The Europeans Chapters 3 and 4 Summary and Analysis

Henry James

Chapters 3 and 4 Summary and Analysis

Felix returns to Boston following his meeting with his Wentworth cousins and reports to Eugenia on his encounter. Not trusting Felix’s judgment, Eugenia tries to get facts out of him, but all he will tell them his opinion, which is very high and effusive. He describes their homes as “primitive,” but patriarchal. In describing his female cousins, Felix calls Charlotte the pretty one; by this, Eugenia knows that her brother is in love with Gertrude. Felix describes the other inhabitants: Lizzy (their cousin, but on the other side of the family), a young girl; Clifford, Gertrude’s and Charlotte’s tipsy brother; Mr. Bran, a preacher, and Mr. Acton, their cousin and Lizzy’s brother. This give Eugenia enough to go on, and she decides to make a visit the following day.

On arriving at the Wentworth home, the European siblings are met by their uncle, Mr. Wentworth, who has an air of responsibility and solemnity. Eugenia greets him, hoping that it was right for her to come. Wentworth welcomes her, but is intimidated by the brashness of his German/American niece. Charlotte is overcome with shyness, but Gertrude is quick to see through Eugenia’s manner. She sees her as putting on an act for politeness’ sake. The meeting is awkward and each side unsure of how to address each other as relatives.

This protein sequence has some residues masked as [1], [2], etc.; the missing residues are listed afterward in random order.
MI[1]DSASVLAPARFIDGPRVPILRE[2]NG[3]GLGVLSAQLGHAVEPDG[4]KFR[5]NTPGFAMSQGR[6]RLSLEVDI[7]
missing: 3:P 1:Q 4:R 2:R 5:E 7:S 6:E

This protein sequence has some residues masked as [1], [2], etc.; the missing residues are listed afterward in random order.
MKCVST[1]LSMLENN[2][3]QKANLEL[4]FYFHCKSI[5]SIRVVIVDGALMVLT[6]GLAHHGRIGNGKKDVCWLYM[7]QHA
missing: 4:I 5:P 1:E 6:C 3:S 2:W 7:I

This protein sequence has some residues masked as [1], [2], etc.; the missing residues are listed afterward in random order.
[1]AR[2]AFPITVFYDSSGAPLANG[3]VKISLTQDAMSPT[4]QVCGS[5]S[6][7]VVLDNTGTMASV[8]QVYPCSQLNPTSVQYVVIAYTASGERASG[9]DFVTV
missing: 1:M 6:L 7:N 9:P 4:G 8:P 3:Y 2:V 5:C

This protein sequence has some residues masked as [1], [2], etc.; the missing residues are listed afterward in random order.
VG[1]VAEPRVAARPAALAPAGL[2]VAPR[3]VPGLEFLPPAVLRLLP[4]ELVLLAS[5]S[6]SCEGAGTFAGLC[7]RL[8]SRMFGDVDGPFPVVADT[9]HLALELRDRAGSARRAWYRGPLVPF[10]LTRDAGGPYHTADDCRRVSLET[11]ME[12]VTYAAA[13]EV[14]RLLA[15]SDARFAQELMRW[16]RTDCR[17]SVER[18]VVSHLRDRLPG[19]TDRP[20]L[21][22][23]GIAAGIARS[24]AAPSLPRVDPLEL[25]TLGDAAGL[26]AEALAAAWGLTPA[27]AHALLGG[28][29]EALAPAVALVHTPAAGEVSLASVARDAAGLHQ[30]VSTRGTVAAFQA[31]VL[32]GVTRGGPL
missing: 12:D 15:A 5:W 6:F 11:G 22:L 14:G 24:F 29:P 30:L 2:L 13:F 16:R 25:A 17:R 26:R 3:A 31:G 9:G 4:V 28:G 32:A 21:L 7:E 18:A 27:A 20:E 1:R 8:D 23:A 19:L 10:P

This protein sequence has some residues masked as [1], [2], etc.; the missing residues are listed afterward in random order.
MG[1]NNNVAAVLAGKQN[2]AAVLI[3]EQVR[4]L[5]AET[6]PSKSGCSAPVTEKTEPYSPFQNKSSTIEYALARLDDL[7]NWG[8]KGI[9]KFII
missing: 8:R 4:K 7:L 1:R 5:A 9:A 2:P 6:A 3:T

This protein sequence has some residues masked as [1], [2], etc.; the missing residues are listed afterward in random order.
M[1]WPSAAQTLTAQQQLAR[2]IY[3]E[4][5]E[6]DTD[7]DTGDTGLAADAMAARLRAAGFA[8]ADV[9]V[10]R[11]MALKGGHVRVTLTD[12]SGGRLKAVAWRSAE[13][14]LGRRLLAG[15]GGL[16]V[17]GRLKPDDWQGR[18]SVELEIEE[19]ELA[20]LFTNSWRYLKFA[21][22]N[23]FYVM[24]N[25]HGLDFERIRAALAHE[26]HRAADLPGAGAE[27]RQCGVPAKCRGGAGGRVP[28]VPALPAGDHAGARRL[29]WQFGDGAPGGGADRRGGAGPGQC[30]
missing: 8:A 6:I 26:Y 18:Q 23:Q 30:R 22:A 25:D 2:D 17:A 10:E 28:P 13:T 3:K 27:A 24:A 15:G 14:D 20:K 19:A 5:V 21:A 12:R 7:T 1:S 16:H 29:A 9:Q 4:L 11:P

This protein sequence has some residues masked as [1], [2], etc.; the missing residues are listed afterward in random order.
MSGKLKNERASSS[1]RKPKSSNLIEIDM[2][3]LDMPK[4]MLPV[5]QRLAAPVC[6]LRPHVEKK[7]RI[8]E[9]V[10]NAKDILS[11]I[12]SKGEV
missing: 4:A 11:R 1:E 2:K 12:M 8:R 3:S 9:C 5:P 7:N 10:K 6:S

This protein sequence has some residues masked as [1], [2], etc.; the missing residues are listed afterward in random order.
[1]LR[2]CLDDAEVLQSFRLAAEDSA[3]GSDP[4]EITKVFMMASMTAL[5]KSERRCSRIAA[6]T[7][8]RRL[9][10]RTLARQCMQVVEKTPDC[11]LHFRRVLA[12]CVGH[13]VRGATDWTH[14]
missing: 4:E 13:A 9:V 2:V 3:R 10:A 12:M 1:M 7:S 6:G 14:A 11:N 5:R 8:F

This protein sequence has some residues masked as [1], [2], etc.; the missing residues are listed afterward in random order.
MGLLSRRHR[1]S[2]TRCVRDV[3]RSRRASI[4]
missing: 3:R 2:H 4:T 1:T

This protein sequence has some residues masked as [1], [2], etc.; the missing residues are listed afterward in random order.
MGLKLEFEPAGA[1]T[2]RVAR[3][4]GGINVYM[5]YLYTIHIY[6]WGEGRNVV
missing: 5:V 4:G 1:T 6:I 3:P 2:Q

Felix and Gertrude remain in the garden, where Felix asks Gertrude his impression of his sister. She states that she cannot tell as yet, since Eugenia strikes her as a singer singing an air. In other words, the performance is not over yet. Clifford, the brother of Gertrude and Charlotte, at last comes to meet his new cousin, as do Mr. Brand and Mr. Acton. Mr. Acton is seemingly the only one who feels comfortable around the German Baroness. Mr. Brand remains on the sidelines, literally, and in Eugenia’s attentions. Charlotte impulsively invites Felix and Eugenia to live with them.

The matter is discussed among the Wentworth clan. Charlotte wants to offer them a corner room in the house, but the suggestion of the separate house nearby is offered and deemed more suitable. Gertrude thinks this will allow them (especially...

(The entire section is 890 words.)